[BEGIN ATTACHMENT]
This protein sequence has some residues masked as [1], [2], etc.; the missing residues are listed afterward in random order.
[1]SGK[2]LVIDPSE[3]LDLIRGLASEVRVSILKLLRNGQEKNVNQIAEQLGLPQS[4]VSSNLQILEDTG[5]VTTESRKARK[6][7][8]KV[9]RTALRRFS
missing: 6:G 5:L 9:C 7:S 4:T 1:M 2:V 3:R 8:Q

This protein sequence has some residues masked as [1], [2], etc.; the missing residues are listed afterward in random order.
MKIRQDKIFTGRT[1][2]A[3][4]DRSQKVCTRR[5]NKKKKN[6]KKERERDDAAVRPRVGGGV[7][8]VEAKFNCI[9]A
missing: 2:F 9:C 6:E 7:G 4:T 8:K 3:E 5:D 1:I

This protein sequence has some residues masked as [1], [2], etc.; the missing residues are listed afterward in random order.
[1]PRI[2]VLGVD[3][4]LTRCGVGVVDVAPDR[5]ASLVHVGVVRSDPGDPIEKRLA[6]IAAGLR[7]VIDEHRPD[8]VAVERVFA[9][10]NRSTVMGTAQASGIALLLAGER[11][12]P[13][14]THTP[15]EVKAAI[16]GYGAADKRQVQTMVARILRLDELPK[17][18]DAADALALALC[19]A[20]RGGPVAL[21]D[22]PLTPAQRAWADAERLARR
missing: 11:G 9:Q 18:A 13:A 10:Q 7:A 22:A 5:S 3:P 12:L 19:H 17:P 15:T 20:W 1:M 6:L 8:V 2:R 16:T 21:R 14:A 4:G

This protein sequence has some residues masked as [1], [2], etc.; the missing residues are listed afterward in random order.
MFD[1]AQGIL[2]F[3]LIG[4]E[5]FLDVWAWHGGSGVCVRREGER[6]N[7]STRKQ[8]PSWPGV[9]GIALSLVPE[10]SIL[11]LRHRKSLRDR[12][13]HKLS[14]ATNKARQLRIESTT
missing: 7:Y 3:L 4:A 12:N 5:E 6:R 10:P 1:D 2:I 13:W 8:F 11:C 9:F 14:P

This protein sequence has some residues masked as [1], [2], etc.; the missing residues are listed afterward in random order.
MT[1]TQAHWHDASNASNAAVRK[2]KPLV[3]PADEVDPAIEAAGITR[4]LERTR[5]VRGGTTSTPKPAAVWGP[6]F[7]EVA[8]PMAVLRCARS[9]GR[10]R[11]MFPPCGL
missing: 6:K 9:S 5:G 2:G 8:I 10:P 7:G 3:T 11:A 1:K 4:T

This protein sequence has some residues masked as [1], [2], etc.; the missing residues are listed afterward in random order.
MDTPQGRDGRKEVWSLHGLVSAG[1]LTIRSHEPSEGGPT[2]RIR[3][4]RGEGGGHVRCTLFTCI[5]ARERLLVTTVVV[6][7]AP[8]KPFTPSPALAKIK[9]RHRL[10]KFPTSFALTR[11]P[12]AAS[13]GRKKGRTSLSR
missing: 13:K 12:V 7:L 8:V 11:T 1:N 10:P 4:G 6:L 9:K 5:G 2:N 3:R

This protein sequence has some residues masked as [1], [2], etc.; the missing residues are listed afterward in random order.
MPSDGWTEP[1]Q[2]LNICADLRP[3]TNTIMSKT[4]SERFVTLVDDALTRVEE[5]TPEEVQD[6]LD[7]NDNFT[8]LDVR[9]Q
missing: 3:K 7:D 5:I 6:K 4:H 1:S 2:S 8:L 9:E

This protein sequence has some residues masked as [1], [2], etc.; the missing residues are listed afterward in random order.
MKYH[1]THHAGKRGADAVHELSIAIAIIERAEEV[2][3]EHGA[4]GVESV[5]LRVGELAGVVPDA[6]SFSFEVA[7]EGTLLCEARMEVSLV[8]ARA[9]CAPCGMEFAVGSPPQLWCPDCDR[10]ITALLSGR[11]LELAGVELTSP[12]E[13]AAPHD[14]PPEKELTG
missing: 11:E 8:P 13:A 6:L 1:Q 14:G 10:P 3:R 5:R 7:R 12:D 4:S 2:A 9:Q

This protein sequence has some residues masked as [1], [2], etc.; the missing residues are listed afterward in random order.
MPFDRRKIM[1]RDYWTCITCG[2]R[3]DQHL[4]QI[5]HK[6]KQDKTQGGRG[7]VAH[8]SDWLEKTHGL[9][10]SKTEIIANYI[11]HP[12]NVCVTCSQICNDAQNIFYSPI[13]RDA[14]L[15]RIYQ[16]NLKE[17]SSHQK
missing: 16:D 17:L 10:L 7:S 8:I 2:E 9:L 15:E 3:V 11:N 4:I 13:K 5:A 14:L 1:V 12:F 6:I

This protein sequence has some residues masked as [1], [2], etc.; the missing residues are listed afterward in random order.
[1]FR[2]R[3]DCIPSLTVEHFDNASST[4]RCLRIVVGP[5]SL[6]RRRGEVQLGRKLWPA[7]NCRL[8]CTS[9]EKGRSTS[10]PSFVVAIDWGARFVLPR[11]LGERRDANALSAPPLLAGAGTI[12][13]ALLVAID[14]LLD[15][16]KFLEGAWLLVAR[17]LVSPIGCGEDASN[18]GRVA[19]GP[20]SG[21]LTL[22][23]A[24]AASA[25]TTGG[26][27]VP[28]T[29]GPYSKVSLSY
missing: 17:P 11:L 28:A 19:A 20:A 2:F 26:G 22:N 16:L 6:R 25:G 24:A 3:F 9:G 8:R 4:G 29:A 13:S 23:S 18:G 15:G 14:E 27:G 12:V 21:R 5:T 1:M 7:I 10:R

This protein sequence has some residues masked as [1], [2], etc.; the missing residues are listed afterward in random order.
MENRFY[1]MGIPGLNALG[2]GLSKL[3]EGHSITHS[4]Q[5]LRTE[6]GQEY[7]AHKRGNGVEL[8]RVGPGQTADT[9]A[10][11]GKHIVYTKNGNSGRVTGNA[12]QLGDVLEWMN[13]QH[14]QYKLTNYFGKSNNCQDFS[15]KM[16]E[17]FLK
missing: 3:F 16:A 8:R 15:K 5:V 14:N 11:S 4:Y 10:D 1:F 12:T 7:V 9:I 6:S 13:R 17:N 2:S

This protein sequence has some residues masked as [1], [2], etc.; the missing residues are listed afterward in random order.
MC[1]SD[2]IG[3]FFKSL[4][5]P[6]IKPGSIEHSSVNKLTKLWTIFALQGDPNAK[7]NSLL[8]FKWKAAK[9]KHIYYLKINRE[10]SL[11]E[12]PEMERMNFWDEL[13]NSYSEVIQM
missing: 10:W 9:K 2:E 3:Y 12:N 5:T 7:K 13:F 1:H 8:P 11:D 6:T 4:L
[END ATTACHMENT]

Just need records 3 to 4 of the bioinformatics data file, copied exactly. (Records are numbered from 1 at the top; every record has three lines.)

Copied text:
This protein sequence has some residues masked as [1], [2], etc.; the missing residues are listed afterward in random order.
[1]PRI[2]VLGVD[3][4]LTRCGVGVVDVAPDR[5]ASLVHVGVVRSDPGDPIEKRLA[6]IAAGLR[7]VIDEHRPD[8]VAVERVFA[9][10]NRSTVMGTAQASGIALLLAGER[11][12]P[13][14]THTP[15]EVKAAI[16]GYGAADKRQVQTMVARILRLDELPK[17][18]DAADALALALC[19]A[20]RGGPVAL[21]D[22]PLTPAQRAWADAERLARR
missing: 11:G 9:Q 18:A 13:A 10:Q 7:A 22:A 5:S 3:P 12:L 19:H 17:P 15:T 20:W 1:M 6:L 8:V 2:R 16:T 21:R 14:A 4:G

This protein sequence has some residues masked as [1], [2], etc.; the missing residues are listed afterward in random order.
MFD[1]AQGIL[2]F[3]LIG[4]E[5]FLDVWAWHGGSGVCVRREGER[6]N[7]STRKQ[8]PSWPGV[9]GIALSLVPE[10]SIL[11]LRHRKSLRDR[12][13]HKLS[14]ATNKARQLRIESTT
missing: 7:Y 3:L 4:A 12:N 5:E 6:R 10:P 1:D 2:I 13:W 8:F 11:C 9:F 14:P